• Tag Archives Spyware
  • Proteus botnet Malware with Remote Access

     

    The Proteus botnet emerged toward the end of November 2016.  Only a few samples of it were found in the wild and, at the moment, it doesn’t seem to have a widespread campaign.  So, what does it do? It launches a multi-layered attack on an infected machine where it runs several processes aimed at coin mining, credential theft, and keylogging.  In addition, the bot can perform on its own; it offers the cybercriminal to send commands over HTTP to download malicious executables and execute them.

     

    In some samples, the botnet disguises itself as a Google Chrome executable. The functionality of the botnet is highly reliant on its C&C (command and control) server, hxxp://proteus-network[.]biz or hxxp://proteus-network[.]ml (the latter is inaccessible). The URL is hardcoded in the sample and is contacted multiple times to obtain necessary credentials for the tasks the botnet performs. The host name also appears in Pastebin, under the URL hxxp://pastebin[.]com/raw/LidbEiiR, in its encrypted form, and the botnet can retrieve the domain from there as well.

     

    The botnet starts by identifying the infected machine and obtaining the operating system’s info (whether 64 or 86 bit), the machine’s name, and the Windows version. All of the information is sent to the C&C to “register” the machine.

     

    After the machine is acknowledged by the C&C, the botnet proceeds to perform different tasks. As the botnet contacts the C&C to receive various pieces of information, the web requests are sent along with an encrypted string specifying the purpose of the request. These encrypted strings perform the following functions:

     

    • api/register – Register the infected machine
    • api/ping – Check if the machine is already registered
    • api/module – Check the mining module
    • api/proxy – Use reverse proxy
    • api/command – Receive commands from the C&C
    • api/account – Receive an account from the C&C
    • api/log – Handle the key logging document

     

    The header section of the HTTP requests is similar throughout the different sections of the source code:

    Content-type: application-json

    Authorization: {2D592824-48DE-49F8-8F96-A40B3904C794}

     

    When contacting the C&C, a POST request is sent with one of the above modes appended to the domain’s name, for example, hxxp://proteus-network.biz/api/log. The C&C sends a response to this request, which is then parsed by the botnet in search for the C&C’s reply.

     

    CheckerTask:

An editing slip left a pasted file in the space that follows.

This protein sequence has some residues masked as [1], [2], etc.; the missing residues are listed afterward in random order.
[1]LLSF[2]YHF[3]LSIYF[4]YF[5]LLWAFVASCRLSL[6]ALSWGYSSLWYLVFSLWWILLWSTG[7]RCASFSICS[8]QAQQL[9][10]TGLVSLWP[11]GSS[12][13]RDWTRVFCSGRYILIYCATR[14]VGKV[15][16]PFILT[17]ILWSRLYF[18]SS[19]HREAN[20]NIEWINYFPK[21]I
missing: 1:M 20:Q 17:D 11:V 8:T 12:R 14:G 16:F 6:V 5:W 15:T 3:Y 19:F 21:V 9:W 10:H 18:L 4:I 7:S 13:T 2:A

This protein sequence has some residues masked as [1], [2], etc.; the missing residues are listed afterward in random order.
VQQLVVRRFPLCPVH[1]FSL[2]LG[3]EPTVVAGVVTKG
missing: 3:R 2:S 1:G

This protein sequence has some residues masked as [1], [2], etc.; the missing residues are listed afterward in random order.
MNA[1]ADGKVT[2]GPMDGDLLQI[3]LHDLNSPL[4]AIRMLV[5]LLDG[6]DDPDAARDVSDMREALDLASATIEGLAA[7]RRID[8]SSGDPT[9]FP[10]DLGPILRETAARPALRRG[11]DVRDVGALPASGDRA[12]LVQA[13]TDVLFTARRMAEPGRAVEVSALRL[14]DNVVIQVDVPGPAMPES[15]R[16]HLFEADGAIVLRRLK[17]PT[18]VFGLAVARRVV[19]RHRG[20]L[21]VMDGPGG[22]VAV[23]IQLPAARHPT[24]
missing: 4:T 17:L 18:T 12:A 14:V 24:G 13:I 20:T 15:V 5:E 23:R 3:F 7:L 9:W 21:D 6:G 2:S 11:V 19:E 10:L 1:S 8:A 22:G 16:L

The CheckerTask starts by contacting the C&C with the api/account string appended to the domain’s name. After sending a POST request, it receives a four-tuple composed of an account ID, an e-mail, a password, and the account type. The botnet attempts to access and steal the user’s credentials from a number of online websites, including:

     

    • eBay.com
    • otto.de
    • amazon.de
    • breuninger.com
    • dhl.de
    • netflix.com
    • coderbay.net
    • zalando.de

     

    The majority of these websites are German-based and the botnet searches for German words appearing in the responses. This leads us to believe this specific sample of Proteus targets are German victims. For example, if the message received from the website includes the phrase “stimmen nicht mit den bei uns hinterlegten Daten”, which means, “This does not match the data provided by us”. The botnet attempts to change the password’s first character from lower case to upper case or to append the character “1” to the end of the password and tries to log in again after three seconds. The response from the website is then checked to harvest more information about the victim, including name, address, country, bought and sold items, seller type and the last feedback received.

     

    Some of the websites which the CheckerTask tries to steal the credentials from may include a Captcha to prevent such automated logins. The Proteus botnet uses Death by Captcha (DBC), an API which solves any given Captcha and turns it into a text that the botnet can insert into the website, and proceeds with the login. Using DBC requires a username and a password, which are both hardcoded into the sample to enable Captcha analysis. We have managed to access the DBC account used in the sample, and found that it resolved 200 Captchas so far, which could hint to the number of successfully infected machines.

     

    LoggerTask:

     

    This task performs key logging on the infected machine. It starts by initializing a list of all the keyboard keys, and stores the logged keys into a file called tmpV213.txt found under the TEMP directory. When this file includes more than 250 characters, it is cleared and its content is sent to the C&C along with the api/log string.

     

    CommandsTask:

     

    This task receives commands from the C&C. The botnet sends a request to the C&C with the fingerprint and the api/command string. If the C&C sends a command to download a file, a new directory is created in the TEMP folder using a GUID, and a file called temp.exe is created in that directory. Alternatively, if the command is to “kill”, the process is killed. The task checks for new commands every two minutes.

     

    MiningTask, EMiningTask: